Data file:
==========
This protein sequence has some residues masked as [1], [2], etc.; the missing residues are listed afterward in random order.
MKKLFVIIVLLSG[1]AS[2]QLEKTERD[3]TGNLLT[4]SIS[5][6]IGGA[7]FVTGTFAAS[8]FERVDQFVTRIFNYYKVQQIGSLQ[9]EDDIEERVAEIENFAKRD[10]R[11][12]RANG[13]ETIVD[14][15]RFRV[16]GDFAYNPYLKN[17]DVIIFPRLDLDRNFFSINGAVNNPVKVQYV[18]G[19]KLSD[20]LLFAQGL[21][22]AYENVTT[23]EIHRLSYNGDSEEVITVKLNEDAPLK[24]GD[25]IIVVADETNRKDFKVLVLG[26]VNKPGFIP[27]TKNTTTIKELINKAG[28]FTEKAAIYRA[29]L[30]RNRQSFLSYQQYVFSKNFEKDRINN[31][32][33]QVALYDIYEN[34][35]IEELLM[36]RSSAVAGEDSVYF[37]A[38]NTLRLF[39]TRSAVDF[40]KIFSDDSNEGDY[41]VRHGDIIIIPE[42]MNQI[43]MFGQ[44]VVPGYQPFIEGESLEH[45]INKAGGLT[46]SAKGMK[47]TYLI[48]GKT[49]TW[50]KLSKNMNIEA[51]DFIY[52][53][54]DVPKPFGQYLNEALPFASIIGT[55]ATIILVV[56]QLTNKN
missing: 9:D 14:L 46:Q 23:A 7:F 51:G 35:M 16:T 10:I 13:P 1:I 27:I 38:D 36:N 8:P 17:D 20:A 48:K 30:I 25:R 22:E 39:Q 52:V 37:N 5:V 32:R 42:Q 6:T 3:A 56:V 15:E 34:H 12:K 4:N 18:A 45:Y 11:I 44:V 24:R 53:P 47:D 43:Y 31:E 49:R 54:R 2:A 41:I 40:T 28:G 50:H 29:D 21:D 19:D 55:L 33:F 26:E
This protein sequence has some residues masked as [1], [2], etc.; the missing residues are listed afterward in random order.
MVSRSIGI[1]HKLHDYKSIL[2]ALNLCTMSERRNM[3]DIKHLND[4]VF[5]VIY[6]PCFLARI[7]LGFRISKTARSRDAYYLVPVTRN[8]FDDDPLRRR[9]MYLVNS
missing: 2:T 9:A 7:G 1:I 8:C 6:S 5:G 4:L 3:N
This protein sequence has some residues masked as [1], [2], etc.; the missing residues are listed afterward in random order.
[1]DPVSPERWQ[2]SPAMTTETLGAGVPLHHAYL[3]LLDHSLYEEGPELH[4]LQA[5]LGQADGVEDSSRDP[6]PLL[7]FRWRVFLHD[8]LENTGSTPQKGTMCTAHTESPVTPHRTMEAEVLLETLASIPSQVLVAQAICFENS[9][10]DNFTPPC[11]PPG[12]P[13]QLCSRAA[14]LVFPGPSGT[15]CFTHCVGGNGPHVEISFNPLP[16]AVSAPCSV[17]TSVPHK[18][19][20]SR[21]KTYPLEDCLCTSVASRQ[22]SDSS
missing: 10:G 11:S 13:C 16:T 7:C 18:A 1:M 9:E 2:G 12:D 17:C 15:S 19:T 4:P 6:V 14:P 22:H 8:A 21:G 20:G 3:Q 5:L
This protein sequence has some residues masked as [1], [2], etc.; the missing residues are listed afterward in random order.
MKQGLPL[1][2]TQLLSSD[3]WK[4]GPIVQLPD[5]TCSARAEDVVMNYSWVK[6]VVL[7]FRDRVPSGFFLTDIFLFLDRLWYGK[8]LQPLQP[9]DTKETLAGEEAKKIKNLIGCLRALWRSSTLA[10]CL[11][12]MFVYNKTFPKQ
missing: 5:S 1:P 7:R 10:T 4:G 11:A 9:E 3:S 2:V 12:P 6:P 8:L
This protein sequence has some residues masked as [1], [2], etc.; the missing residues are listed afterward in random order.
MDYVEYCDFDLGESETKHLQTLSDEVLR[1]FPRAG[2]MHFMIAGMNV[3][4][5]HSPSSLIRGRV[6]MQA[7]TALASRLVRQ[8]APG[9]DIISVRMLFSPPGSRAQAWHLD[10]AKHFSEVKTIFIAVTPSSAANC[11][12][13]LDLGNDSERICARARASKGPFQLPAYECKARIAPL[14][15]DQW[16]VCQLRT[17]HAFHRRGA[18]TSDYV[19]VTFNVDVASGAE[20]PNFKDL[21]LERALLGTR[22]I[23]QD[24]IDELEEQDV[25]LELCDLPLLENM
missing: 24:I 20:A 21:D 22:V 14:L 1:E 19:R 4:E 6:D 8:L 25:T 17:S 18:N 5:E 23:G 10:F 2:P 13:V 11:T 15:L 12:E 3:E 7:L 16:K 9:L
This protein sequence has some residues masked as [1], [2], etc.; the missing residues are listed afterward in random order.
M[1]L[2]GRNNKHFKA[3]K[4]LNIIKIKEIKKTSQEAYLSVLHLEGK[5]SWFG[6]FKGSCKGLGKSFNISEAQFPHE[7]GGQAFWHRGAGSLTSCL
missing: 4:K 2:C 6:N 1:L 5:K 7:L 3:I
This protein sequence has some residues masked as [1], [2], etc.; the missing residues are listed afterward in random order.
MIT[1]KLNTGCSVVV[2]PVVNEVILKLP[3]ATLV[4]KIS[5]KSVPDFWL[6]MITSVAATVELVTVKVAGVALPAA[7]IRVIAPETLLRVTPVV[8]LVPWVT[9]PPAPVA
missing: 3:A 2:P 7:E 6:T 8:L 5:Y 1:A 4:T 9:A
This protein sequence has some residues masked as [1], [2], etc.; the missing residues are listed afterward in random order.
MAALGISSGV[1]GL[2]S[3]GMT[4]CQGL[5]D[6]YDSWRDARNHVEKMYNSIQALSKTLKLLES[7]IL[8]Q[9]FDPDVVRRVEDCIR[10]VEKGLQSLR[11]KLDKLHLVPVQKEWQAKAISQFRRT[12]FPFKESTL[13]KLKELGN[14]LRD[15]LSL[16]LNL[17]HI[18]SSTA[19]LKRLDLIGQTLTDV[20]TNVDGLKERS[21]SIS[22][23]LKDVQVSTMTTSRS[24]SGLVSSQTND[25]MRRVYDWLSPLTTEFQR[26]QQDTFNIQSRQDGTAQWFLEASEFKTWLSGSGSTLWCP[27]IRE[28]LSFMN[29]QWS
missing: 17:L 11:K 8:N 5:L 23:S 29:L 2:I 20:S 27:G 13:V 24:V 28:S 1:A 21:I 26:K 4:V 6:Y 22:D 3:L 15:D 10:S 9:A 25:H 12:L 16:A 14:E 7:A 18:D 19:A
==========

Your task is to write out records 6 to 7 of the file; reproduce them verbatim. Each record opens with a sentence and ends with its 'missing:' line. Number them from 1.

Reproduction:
This protein sequence has some residues masked as [1], [2], etc.; the missing residues are listed afterward in random order.
M[1]L[2]GRNNKHFKA[3]K[4]LNIIKIKEIKKTSQEAYLSVLHLEGK[5]SWFG[6]FKGSCKGLGKSFNISEAQFPHE[7]GGQAFWHRGAGSLTSCL
missing: 4:K 2:C 6:N 1:L 5:K 7:L 3:I
This protein sequence has some residues masked as [1], [2], etc.; the missing residues are listed afterward in random order.
MIT[1]KLNTGCSVVV[2]PVVNEVILKLP[3]ATLV[4]KIS[5]KSVPDFWL[6]MITSVAATVELVTVKVAGVALPAA[7]IRVIAPETLLRVTPVV[8]LVPWVT[9]PPAPVA
missing: 3:A 2:P 7:E 6:T 8:L 5:Y 1:A 4:T 9:A